Kari Jobe on Worship and Women's Ministry
Kari Jobe's hitting the top of the charts in Christian music, but this week, she's taking a break from her nationwide tour with Chris Tomlin to lead worship for more than 8,500 women at Gateway Church's Pink Impact Conference. When she's not leading worship at Gateway, her home church in Dallas, she's traveling the world in support of anti-human trafficking organizations including the A21 Campaign. Here's what the 32-year-old worship artist had to tell TCW about her heart for worship, rest, and the local church.
You're currently on tour with Chris Tomlin, but you're taking a break to lead worship for thousands of women at Gateway Church in Texas this week. Why?
These crazy women keep showing up out of nowhere [laughs]. I am so thankful, because my home church is my covering and my accountability. I believe God's heart beats for the local church. That's where people are getting the most discipleship and healing and restoration, so I love it. I serve there when I can, like for this week's conference.
What have you been learning about women's ministry during your time in leadership?
I think a lot of women find themselves isolated doing life and family and juggling a lot of different things, and their own relationship with the Lord gets pushed to the side sometimes. Something I notice at the women's conferences I go to is the first night they're like deer in headlights because they're so glad to be by themselves for a minute. We're able to say, take off every burden and every weight you're carrying, lay it at the foot of the cross, and look to Jesus. Let this be a time for the Lord to remind you how much he loves you. You're nurturing all the time but you also need to be nurtured.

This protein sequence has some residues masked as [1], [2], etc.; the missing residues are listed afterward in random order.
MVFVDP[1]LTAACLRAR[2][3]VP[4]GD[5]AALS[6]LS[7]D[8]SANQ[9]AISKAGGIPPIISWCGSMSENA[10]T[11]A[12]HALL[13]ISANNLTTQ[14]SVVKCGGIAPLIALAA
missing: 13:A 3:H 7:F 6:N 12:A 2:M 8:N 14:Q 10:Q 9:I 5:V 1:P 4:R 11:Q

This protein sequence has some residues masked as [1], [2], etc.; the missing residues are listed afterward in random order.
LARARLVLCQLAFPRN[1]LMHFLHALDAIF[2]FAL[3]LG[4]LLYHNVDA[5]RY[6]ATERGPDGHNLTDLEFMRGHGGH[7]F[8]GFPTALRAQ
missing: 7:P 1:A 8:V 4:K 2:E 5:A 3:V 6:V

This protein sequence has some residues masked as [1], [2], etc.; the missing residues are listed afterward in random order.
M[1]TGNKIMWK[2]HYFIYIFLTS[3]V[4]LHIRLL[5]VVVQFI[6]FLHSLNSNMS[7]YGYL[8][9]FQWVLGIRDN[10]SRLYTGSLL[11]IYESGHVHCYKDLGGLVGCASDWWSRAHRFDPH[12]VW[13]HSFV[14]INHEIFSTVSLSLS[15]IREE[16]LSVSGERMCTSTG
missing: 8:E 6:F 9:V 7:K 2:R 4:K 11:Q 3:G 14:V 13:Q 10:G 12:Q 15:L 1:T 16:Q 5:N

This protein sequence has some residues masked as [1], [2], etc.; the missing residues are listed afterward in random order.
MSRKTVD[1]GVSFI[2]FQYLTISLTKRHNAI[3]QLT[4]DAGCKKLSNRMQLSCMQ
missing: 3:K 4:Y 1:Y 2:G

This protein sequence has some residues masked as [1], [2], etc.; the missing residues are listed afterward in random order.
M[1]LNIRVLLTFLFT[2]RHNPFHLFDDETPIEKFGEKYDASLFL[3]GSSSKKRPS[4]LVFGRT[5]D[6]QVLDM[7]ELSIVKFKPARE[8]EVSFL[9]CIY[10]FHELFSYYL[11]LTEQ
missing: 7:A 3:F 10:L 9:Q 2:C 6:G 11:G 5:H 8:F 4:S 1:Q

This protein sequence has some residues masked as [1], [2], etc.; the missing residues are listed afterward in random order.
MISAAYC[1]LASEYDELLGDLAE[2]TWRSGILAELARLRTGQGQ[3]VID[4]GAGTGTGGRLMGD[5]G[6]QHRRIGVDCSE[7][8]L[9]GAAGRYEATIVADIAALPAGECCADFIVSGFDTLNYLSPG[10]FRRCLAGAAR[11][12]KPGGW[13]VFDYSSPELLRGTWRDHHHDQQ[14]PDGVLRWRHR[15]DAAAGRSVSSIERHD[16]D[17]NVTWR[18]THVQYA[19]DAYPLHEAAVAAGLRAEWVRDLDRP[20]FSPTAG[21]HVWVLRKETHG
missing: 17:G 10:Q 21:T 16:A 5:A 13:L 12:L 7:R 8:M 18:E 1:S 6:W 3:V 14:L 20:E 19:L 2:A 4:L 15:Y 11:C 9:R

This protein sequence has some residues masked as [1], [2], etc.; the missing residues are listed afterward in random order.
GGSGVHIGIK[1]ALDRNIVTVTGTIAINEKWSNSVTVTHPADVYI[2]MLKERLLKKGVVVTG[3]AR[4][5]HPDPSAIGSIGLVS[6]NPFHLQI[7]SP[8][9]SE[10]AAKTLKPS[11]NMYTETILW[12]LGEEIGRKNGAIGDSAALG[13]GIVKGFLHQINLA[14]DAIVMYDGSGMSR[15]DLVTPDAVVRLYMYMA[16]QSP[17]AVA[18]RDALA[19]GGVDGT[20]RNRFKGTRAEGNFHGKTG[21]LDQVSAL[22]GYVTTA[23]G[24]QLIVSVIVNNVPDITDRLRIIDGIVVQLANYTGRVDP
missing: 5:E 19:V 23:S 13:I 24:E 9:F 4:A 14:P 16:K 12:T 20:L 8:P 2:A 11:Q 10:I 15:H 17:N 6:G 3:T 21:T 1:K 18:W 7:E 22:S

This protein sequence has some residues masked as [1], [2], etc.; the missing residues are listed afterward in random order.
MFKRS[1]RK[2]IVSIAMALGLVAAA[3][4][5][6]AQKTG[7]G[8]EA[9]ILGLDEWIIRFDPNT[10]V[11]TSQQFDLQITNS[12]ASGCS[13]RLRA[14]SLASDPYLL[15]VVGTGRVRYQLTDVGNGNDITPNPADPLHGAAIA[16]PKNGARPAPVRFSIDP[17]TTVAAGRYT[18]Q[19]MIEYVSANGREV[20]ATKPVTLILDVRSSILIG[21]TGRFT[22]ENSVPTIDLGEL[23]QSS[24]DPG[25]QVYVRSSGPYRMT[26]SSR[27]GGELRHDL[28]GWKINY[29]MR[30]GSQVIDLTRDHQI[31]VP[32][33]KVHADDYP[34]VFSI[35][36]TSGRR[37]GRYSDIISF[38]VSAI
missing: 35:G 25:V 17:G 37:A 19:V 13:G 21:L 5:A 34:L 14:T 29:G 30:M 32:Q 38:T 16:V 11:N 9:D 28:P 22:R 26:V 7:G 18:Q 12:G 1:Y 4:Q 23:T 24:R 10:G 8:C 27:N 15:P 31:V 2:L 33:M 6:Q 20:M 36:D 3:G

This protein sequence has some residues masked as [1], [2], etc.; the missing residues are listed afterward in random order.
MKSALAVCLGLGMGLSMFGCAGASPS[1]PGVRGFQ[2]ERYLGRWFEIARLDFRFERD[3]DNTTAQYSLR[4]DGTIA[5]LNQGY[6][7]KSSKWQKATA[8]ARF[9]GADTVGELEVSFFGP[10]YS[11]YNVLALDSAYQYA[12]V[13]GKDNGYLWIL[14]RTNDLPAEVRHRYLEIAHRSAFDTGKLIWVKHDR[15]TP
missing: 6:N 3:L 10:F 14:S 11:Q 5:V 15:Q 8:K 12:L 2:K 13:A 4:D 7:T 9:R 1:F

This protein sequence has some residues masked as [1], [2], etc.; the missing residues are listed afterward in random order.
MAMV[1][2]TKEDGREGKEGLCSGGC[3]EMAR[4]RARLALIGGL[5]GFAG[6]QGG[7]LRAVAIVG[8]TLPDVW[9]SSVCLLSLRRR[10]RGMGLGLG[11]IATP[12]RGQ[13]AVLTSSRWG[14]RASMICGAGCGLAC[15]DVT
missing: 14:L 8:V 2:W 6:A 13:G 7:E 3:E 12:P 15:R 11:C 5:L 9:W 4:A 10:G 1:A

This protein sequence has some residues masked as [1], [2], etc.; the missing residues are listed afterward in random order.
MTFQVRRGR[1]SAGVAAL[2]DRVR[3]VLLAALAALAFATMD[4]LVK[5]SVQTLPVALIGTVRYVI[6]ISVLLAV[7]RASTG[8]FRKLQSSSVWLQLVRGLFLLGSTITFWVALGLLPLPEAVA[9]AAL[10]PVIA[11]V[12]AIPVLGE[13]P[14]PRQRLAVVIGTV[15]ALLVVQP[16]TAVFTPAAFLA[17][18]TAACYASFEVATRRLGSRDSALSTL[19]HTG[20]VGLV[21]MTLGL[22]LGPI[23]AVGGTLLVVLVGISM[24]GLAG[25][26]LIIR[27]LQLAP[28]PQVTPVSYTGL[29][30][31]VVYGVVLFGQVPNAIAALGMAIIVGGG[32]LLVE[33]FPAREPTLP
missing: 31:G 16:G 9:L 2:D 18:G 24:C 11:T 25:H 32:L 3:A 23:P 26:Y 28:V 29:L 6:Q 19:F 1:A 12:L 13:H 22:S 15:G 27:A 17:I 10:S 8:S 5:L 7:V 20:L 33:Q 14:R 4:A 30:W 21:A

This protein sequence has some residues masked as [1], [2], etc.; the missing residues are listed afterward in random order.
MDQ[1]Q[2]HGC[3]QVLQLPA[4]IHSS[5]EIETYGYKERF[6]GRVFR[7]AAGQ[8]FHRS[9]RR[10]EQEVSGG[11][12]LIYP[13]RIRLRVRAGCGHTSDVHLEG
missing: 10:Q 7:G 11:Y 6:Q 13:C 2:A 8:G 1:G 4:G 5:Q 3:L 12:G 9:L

I feel like this is a theme of what God is doing in women right now. As leaders, it's important to stay in community and places where you have accountability and relationships with other women. It's easy to isolate yourself because it seems like too much effort, but if relationships begin to feel like they're too much effort, it's time to cut some other things out. The things you hold on to in life shouldn't be life-sucking—they should be life-giving. I'm speaking out of personal experience because I just went through a season of sabbatical. I got so busy that I was just too tired for relationship, and it's dangerous to do that. As women we think, the more plates I can spin the more I'm proving my self to be Wonder Woman, but we don't get any extra trophies for that.
Allison J. Althoff is Today's Christian Woman's online editor. Follow her on Twitter @ajalthoff.